Behind the Scenes at the Cone: Digitizing History

In this day and age, technology is everywhere and embedded in everything we see and do. But how do we digitize historical documents while perfectly preserving them? Well, the University of Wyoming’s American Heritage Center has someone named Halena Bagdonas, who works as a digitization lab supervisor to do just that.

Halena poses with a relay torch from the 1996 Olympics found in box 11 of the Hugh Downs papers, Collection #10150-01-02-02. Who says archivists don’t have fun! (Photo courtesy of Halena Bagdonas)

Bagdonas works to digitize various materials based on research popularity of certain collections and on other institutional priorities.

“Basically, we’ll pull from storage whatever box we’ve identified. And then, within that box, we’ll pull the folder we need. We’ll take that folder and then on the Zeutschel [scanner], we can scan items out of the folder two at a time. So, the scanner takes a picture from overhead, and then you just keep going.” Bagdonas explains. The two Zeutschel scanners pictured below can digitize photographic material and textual documents and can safely scan books without damaging the bindings. By the way, the scanners didn’t come with eyes. That’s just quirky archival humor.

“If it’s a photograph, once I review that, then I have to make a CSV out of the Excel, and then I upload it to Luna, there’s the backside where I create the collection, and then can add the metadata and then the scans. But if it’s an envelope or a folder of letters, we turn those into book readers on Luna. And so, then that involves changing the metadata to PDF metadata and then doing the CSV, and then I have to make book readers out of the PDF, then Luna combines that into a book.”

Like me, you may be scratching your head at the terms Halena just mentioned. She has one of the most high-tech jobs at the AHC and is versed in the language associated with digitization. For us regular folks, a CSV is short for “comma-separated value” and is a text file with a specific format that allows metadata to be saved in a table-structured format such as you see in Excel. Metadata is basically information about each item digitized and includes title, date digitized, collection from which the item came, etc. That info is needed so we (and you) can better find the digital object in Luna. That leads to what Luna is about. Luna refers to software the AHC uses to ingest, store, manage, and display digitized materials. That can include documents, photos, and video and sound files. You can search through the AHC’s Luna database yourself to see the thousands of materials that have been digitized over time. A “book reader” allows the viewer to see a set of materials such as a pamphlet or a group of letters in a book format so you can just turn the page (virtually, at least) instead of clicking on each page. The book reader helps keep items together that belong together.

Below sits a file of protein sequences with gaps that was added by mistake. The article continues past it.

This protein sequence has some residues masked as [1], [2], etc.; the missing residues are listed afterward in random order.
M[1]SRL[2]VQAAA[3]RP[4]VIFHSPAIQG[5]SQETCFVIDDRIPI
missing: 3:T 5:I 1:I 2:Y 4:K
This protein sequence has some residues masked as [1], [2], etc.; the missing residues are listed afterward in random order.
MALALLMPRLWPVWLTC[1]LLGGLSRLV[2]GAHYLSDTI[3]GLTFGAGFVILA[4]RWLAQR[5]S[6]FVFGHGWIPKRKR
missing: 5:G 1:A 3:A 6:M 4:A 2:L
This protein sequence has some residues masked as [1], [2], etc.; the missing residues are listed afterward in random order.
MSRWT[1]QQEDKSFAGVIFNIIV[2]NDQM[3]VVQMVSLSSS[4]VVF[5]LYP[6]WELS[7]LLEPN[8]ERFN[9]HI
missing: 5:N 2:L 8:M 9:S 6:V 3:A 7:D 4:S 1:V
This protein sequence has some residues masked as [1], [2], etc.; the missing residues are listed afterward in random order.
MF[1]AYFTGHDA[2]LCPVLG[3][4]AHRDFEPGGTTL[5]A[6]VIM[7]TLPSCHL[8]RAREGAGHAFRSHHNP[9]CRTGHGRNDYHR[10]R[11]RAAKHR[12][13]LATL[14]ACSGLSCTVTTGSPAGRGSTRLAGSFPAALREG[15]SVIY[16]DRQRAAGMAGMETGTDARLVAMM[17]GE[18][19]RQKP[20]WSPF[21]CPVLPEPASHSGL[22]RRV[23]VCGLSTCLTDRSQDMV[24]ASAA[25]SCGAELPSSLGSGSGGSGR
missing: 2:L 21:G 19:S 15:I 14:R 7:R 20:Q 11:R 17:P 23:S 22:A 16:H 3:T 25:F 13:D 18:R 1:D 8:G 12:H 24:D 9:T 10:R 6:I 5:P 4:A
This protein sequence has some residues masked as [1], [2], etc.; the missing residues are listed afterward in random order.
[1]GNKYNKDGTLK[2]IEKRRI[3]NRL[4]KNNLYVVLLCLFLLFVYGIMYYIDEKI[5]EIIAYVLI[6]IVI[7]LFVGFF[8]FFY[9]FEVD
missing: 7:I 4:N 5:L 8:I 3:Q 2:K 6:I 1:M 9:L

But, as we know, technology is not always what it’s cracked up to be. Bagdonas then elaborated on how sometimes technology gets in her way while uploading history online.

“Sometimes the uploading goes really well. But then Luna can be really finicky sometimes,” Bagdonas noted, “When you do the book readers, after you upload the different sections of files and process the book parts, depending on how many pages it is, that can take a while and so you can’t really do anything else while it’s putting the files together into the book reader.” That’s when you might see an archivist twiddle their thumbs.

“All of our digitized materials are on servers. We’re not saving stuff to the desktop as we’re concerned about losing it. But if the server or the internet goes down, then we can’t access our servers to look at our material.” Another thumb twiddling moment, although Halena doesn’t have a lot of time for that. She always finds something that needs to be done.

Boxes filled with documents that Bagdonas is in the process of digitizing for easier research access. (Photo by Carissa Mosness)

Despite the challenges, Bagdonas loves the American Heritage Center and has been working there since 2005, where she was an intern during her time as an undergraduate student at the University of Wyoming. Then she moved up to become a scanning technician in 2009 before landing her current position in December 2020.

Notice the old equipment? Archives can be veritable museums of old playback equipment as they try to best preserve audiovisual materials. (Photo by Carissa Mosness)

Bagdonas recalled for me her favorite collection that she has worked with during her time at the Center.

“I really do like old Hollywood stuff because I’m a big classic film person,” Bagdonas exclaimed, “We have the Jacques Kapralik collection. There’s a bunch of shadow boxes from scenes from different movies he created, and he used to create the title cards they used to film back in the day.”  

3-dimensional artwork by Jacques Kapralik for the 1948 film Easter Parade starring Judy Garland, Fred Astaire, Ann Miller, and Peter Lawford. His intricate artwork made from paper cut-outs and other materials was used by many Hollywood film studios to market their film productions. Box 56, Jacques Kapralik papers, Collection #4064, American Heritage Center, University of Wyoming. 
Bagdonas pulls up a digitized piece of artwork from the Jacques Kapralik papers at the AHC. Digitizing materials can help mitigate the wear and tear of use, thus helping to preserve original materials. (Photo by Carissa Mosness)

To learn more about the AHC’s digital collections, please go to

Post contributed by AHC intern Carissa Mosness.


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